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Is the Bible Relevant Today?
Salomon Says

Is the Bible Relevant Today?

The surprising survey numbers are in.


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Visitor Comments: 31

(21) willy, June 8, 2012 4:45 AM

I am 59 years old and I have read the bible since I was 10. to me reading the bible is like saying hello to an old friend. whether the bible has all the answers I can't say. I haven't figured out all the questions yet. but the ones I have it has had the answer. on an serious note if you want G=D to answer your question you need to study it so you can receive your answers how can G-D answer your questions if you don't know what he teaches

(20) Anonymous, May 22, 2012 4:35 AM

all can make time if it's a priority but when one see those who do learn bible it's not so encouraging or like they have the answers

while the sages say all is in the bible when i observe those who do make bible study a serious priority it doesn't seem to me that most of them have the answers on how to deal with lives problems.not giving up either

(19) emuna, May 11, 2012 7:25 PM

It's not so accessible for everyone

I didn't know hebrew, didn't have a very extensive Jewish education, thought torah observance meant keeping kosher and shabbat as the rabbis say we should, that's it. then i started reading more, and my thoughts changed, because now i know how important torah study is and how much i was missing in my knowledge of true, torah judaism. i used to think i knew it all, and that there wasn't much to know. boy, was i wrong. my suggestion to people to start torah study in an easy way, a few minutes a day: purchase a Chumash (5 books of Moses) that comes with both a good english translation and a good, english commentary, for example, artscroll's Stone edition Chumash, and read a few minutes a day, maybe from the portion of the week. you'll find a lot of riches there. or maybe read Pirkei Avot (Ethics of the Fathers)--which is part of the Talmud--from a good version like the Pirkei Avos Treasury: The Sages Guide to Living with an Anthologized Commentary & Anecdotes, which is one i highly recommend. Or start with reading books with Jewish content that have Torah ideas within it, for example, Strive for the Truth, Doesn't Anyone Blush Anymore, or Mirrors of our lives: Reflections of women in Tanach. These are all great, easy reads, thought provoking, and full of Jewish wisdom. You might want to read from the primary source (The Torah) when you read other books with Jewish thought.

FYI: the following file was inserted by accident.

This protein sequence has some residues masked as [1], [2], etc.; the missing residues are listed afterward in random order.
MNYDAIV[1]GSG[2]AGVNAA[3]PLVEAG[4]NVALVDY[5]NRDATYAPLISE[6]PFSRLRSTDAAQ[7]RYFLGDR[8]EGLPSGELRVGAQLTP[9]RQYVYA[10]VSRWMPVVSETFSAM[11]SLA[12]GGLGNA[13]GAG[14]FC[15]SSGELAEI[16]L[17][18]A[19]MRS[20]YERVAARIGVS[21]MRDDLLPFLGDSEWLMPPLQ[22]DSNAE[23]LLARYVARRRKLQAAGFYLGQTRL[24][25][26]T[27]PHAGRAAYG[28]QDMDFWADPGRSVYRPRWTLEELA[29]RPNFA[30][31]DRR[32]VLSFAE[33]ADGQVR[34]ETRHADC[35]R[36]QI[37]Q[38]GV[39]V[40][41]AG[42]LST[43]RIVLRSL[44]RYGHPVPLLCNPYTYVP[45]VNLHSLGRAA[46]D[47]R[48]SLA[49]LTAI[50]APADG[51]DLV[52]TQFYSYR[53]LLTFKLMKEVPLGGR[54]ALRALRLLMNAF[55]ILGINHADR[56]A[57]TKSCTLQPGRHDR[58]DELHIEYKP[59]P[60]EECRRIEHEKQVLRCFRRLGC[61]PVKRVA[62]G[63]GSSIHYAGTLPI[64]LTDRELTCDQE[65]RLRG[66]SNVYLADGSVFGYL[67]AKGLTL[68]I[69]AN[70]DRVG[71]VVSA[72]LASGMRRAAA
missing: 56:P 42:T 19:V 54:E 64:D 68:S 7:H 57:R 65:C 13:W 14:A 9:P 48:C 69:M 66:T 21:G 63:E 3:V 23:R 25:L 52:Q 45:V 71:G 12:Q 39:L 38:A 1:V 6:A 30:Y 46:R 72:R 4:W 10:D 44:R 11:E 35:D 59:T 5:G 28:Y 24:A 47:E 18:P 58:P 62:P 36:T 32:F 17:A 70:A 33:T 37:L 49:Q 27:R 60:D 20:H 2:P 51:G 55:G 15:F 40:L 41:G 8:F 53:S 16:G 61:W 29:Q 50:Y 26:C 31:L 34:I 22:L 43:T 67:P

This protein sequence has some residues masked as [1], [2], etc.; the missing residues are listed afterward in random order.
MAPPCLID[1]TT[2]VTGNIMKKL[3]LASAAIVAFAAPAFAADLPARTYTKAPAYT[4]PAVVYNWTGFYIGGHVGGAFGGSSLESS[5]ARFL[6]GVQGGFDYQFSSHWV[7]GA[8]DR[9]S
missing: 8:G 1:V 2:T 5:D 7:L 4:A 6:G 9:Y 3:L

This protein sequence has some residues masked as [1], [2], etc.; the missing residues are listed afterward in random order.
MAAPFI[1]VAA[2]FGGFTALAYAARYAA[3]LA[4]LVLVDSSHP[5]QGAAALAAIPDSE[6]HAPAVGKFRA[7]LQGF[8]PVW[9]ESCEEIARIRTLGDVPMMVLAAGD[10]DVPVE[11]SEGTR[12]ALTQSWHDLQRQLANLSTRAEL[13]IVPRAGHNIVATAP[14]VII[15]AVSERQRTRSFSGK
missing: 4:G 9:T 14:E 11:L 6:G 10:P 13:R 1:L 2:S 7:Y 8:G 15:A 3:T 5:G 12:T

(18) Max Weinstein, May 9, 2012 11:21 AM

It's not that relevant to me

To be perfectly honest with myself and others, it isn't that relevant to me, without being politically correct. From seeing how my community is, I would say that the only people who have time to study Torah are the ones who grew up religious and with that belief and the wealthy, religious Jews. Coming from a secular home, the culture has made me who I am, not the Torah. I don't know if it's right or wrong, but that's the case. As far as I'm concerned, Torah is something you have to have time for, and being brought up in a middle class home, I can't afford the luxury of studying Torah, nor was I brought up believing that Torah is functional in my life. To be even more frank, I see that there's a financial aspect to studying Torah as well. I've seen a good amount of Rabbis from all organizations and their parents just happen to be wealthy. Well they are lucky since mommy and daddy can afford to pay for them to study at Yeshivas around the world. I want to study and learn more, but not more than I need to work so I can provide for myself and my family because I don't have anyone to live off of. I may sound bitter, but I can urge you that many Jews feel this way and that religious groups such as Chabad and Aish try to skirt the issue of finances way too much. I know of several Rabbis who wouldn't be anywhere in life if it wasn't for his fathers being rich and being able to buy their homes and finance their families, both for Rabbis in my community and in Jerusalem. If I have to give up Torah so I can live day to day, then I am more than willing to do that since I have to survive and G-d hasn't blessed me with wealth. If you have the finances to keep being Jewish (and please don't give me the spiritual point that being Jewish is only about faith and regardless of finances), then go for it and take advantage of your good fortunes. If you don't, then you don't and no one has the right to judge you unless they have walked in your shoes and faced your circumstances.

patrick, May 10, 2012 5:35 PM

well said

i can identify....

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